Courtney sits down with Cami Haught, the Registered Dietitian (RD) here on WVU’s campus. Cami provides some quick information about balanced eating on campus – where the best spots in the dining halls are, how to tell the difference between an RD and a nutritionist, and her favorite snack to make in the microwave.
So welcome folks to Wellbeing Wednesdays. I am your host, Courtney Weaver. I'm the director over at well WVU and with me in the booth today is Cammy Haught, who is the registered dietician here at the university. So welcome Cammie. Oh, thank you. All right, well, thank you for joining us. And so today we're going to talk about balanced ed non-campus super fun and hopefully will make us all hungry by the end of it.
You're not already. Before we start diving into that topic specifically, how about you give us a little bit of an overview of your role at the university? Okay. Pretty much the main role that I have at the university is providing nutritional counseling to all students, and that is a free service, so they can come see me as often as they need to.
With no charge, which is great. Yes. I'm also a wellness events, like I partner with you for, you know, chill Fest and other organizations on campus when they're doing different little wellness events. I am there usually with some free food. Yeah, I mean, everything about it is screaming free. Exactly. And as a college student who doesn't love, Oh, I still love free.
I mean, me too. All right. Um, so you mentioned that you are a registered dietician. Now we've also heard the term, I say we, it's just me, but, um, but I've also heard the term nutritionist. So could you tell us a little bit about the difference between an RD and a nutritionist? So the difference between the two, I mean.
Both of us, um, at least they should as a nutritionist, have a four-year Bachelor of Science degree in nutrition and as a dietician, I have that as well. The difference is that I have gone on and. Completed an internship. And so there's different internships out there. When I completed mine, um, many years ago, um, it was through WVU hospitals, so I rotated through the hospital setting for 10 months, and then I sat and took a registration exam.
Oh yeah. I don't want to do that again. Um, and so then, you know, I have to keep up my continuing education every five years. To continue to be registered. So the big difference is an internship. If people out there are going to see a nutritionist, they should definitely check and make sure they do have a bachelor's degree.
Okay. Um, some people will claim to be a nutritionist and they have no background whatsoever. So you really gotta check the credentialing and make sure. They're legitimate. That's good to know. So what can students expect when they make an appointment with you for the first time? It's pretty laid back, honestly.
Um, yes, it's, you know, I'm not the food police, so that's really good. I'm pretty much come in. I try to get a past medical history, any medications, vitamins. Supplements they might be taking. I tend to look at the whole picture. I want to know how well they're sleeping. Stress levels just to get an idea because that all has such an impact on your food intake, and then we'll kind of go through and do a 24-hour recall where I'm looking to see what they are eating and drinking.
And then we kind of go from there and I give suggestions on how to, you know, whatever goals they're looking for, how to make it a healthier diet. Kind of going through that, setting up goals and starting small so we can achieve those goals. And then we move on to more. Okay. So you mentioned in the beginning of that answer about, uh, vitamins or supplements, and that's a, a thing that you see a lot like advertised on television, that these are different things to help your nails or your hair, or just a multivitamin.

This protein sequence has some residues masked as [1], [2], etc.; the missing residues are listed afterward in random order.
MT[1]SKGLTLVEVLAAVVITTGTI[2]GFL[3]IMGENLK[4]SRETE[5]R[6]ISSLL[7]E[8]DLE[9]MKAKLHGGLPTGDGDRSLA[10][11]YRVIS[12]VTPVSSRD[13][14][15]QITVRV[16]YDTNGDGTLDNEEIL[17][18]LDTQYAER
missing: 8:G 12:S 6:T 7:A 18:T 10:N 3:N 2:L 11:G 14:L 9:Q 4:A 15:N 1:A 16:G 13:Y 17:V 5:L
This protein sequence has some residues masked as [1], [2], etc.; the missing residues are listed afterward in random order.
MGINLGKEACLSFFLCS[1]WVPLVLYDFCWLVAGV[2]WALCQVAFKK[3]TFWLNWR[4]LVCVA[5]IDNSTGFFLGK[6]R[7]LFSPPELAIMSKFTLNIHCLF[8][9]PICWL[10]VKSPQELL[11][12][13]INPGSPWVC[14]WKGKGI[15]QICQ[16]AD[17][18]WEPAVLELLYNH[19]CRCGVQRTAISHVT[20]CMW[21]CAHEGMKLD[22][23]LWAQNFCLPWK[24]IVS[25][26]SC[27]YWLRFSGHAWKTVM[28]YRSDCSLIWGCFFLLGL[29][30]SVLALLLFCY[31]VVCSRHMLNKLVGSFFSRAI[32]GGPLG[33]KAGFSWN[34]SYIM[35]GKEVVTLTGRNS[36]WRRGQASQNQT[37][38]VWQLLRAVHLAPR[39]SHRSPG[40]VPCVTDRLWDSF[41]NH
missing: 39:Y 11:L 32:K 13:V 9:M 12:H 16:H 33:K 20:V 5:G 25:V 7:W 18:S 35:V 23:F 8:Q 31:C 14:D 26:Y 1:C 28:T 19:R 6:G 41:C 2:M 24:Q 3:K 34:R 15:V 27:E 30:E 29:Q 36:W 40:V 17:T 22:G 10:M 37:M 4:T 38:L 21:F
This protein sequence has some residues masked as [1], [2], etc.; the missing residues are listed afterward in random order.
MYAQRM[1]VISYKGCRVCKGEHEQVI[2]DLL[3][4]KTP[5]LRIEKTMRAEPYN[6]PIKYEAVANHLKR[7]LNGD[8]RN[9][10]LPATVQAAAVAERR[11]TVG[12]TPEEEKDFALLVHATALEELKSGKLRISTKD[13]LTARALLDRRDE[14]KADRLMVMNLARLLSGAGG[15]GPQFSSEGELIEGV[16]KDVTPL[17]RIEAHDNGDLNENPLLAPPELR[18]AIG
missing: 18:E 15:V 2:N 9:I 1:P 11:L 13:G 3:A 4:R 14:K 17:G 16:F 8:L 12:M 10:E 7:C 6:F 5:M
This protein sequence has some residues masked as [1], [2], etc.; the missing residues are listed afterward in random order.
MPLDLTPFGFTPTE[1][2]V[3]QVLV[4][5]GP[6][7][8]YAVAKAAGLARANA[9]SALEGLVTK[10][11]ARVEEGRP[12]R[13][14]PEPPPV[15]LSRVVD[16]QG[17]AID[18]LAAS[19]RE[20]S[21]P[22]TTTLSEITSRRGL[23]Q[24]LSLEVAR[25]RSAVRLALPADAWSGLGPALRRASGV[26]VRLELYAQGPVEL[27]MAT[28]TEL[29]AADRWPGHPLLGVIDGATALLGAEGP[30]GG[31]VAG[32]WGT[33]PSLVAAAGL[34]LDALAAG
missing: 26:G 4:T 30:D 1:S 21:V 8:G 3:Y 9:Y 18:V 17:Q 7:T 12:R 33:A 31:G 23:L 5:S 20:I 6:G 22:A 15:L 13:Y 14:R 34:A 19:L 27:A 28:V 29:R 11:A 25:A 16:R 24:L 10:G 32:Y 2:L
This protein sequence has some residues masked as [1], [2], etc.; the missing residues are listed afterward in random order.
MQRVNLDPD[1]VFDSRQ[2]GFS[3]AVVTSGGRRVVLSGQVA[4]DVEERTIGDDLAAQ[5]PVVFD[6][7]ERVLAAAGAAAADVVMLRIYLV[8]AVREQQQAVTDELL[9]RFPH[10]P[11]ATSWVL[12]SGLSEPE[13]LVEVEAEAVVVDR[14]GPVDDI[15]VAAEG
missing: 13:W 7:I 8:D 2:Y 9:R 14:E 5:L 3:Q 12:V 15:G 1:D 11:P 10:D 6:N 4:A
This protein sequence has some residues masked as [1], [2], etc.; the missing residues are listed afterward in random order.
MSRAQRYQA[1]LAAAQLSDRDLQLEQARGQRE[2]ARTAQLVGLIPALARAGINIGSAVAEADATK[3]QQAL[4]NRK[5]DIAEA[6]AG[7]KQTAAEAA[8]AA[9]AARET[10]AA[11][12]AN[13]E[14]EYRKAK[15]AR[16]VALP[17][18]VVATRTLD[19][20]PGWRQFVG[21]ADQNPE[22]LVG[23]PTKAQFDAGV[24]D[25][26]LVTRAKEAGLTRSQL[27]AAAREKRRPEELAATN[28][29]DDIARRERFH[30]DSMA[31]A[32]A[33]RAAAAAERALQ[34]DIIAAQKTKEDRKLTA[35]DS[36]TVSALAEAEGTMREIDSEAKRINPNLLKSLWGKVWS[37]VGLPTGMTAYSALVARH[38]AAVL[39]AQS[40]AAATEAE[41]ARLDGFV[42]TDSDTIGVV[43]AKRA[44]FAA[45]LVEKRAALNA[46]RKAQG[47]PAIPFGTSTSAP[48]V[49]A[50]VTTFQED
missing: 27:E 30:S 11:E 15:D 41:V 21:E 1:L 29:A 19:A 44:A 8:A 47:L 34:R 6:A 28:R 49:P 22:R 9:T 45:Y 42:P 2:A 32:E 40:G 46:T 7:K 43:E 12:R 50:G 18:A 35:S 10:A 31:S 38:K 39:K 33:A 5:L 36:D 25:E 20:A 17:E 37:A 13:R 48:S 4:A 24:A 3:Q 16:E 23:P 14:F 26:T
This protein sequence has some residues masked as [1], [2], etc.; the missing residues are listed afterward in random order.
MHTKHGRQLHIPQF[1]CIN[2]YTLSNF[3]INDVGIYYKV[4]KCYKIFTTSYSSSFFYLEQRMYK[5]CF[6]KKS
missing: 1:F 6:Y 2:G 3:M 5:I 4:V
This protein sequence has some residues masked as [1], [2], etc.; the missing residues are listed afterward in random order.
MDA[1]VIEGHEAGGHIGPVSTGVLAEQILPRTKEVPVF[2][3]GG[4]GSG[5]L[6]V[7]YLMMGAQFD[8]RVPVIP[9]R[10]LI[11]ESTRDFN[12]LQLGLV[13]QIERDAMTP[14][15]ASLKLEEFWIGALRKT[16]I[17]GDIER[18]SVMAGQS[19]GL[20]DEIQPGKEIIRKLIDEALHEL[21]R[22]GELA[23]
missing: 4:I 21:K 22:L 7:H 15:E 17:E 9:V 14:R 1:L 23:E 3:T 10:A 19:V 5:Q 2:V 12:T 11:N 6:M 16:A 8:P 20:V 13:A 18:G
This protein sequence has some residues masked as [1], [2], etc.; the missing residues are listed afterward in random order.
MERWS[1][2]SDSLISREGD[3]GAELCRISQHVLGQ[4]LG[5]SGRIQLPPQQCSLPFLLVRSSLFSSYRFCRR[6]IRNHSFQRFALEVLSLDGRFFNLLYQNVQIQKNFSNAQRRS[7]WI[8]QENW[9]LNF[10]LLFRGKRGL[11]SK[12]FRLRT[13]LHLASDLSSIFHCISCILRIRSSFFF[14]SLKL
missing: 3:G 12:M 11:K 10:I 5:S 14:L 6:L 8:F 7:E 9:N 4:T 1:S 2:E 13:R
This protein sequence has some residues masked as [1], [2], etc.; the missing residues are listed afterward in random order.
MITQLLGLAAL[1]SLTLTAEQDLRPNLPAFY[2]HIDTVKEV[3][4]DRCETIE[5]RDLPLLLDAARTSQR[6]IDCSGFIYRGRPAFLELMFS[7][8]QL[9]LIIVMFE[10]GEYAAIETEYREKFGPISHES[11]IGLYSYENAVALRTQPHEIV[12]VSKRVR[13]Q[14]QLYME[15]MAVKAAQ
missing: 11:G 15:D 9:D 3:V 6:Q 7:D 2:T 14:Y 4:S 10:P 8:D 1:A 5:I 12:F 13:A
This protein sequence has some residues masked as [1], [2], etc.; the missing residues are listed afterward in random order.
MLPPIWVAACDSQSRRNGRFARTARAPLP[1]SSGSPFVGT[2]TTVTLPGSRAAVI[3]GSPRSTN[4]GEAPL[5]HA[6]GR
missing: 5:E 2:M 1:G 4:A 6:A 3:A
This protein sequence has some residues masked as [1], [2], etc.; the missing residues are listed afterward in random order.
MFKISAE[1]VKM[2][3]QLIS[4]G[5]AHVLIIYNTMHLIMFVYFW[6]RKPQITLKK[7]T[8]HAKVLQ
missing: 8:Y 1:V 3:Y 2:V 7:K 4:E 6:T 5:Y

So what are your thoughts as an RD on nutritional supplement. I think it really depends on that individual and if there's any past medical history. So maybe if they were diagnosed with a vitamin D deficiency, yes. Then you do need supplementation. Um, I do think a lot of people just buy supplements and they really don't research what they're taking.
They just see that it is, Oh, it's going to help me lose weight. It's gonna help my nails. And they're not truly looking into what they're taking, because a lot of supplements are not regulated by the FDA. And so you're not quite sure what you're getting. I'm not a huge fan of supplements. Good to know.
Yeah. So, uh, what are some of the challenges that students are facing on campus regarding nutrition? One of the biggest challenges I'm seeing, especially this semester, are students who are struggling with time management, and that is leading to them skipping meals throughout the day. And so it really has that ripple effect that they're skipping a meal and then they start to overeat through the rest of the day because they are so hungry.
So just working on easy. Easy things that they can pack to take, um, different snacks, things to help them stay nourished with a time crunch. So what are some good snacks that students can put in their bags and eat throughout the day? Um, trail mix though, you really have to watch portion control with trail mix because it will add up quickly.
I always, you know, fruit is great. Fruit, maybe with some peanut butter, banana and peanut butter's great. Um, yogurt with some almonds, cheese and crackers. It doesn't have to be elaborate. I mean, it's just a healthy well balance that's going to get you through that class to, you know, whenever you can have a meal.
Okay. And then we also have had many conversations. Students are often cooking in their microwaves and they're having trouble sort of getting some variants in their diets. So we're S you're seeing a lot of students who are using ramen noodles or easy Mac, which, you know, I mean, I love some easy Mac, but yeah, Mac and cheese is good.
Yes. Everything in moderation. But what do you, do you have a favorite microwave meal that you recommend to students? I love, and it, it's kind of a breakfast food, but I love just doing oatmeal. I make it with milk and when I cook it in the microwave, I take it out. I add a banana and peanut butter. Really complete meal.
You've got all your food groups really filling, very filling, and delicious. Really good. Especially if you want a little treat. Just add a few little chocolate chips in there. Yeah, it's pretty tasty. That's probably my go to. I don't cook in the microwave very much myself. Um, mostly, you know, stove oven. I'm.
Preparing my meals. I often don't use the microwave to cook. Yeah. Yeah, they are. That's what they have in the room. So that's kind of what they are. Forced to use. Um, so if students are worried about money, so college students often don't have a lot of money, what can, what are some tricks that they can do at the grocery store to make their food last or their money?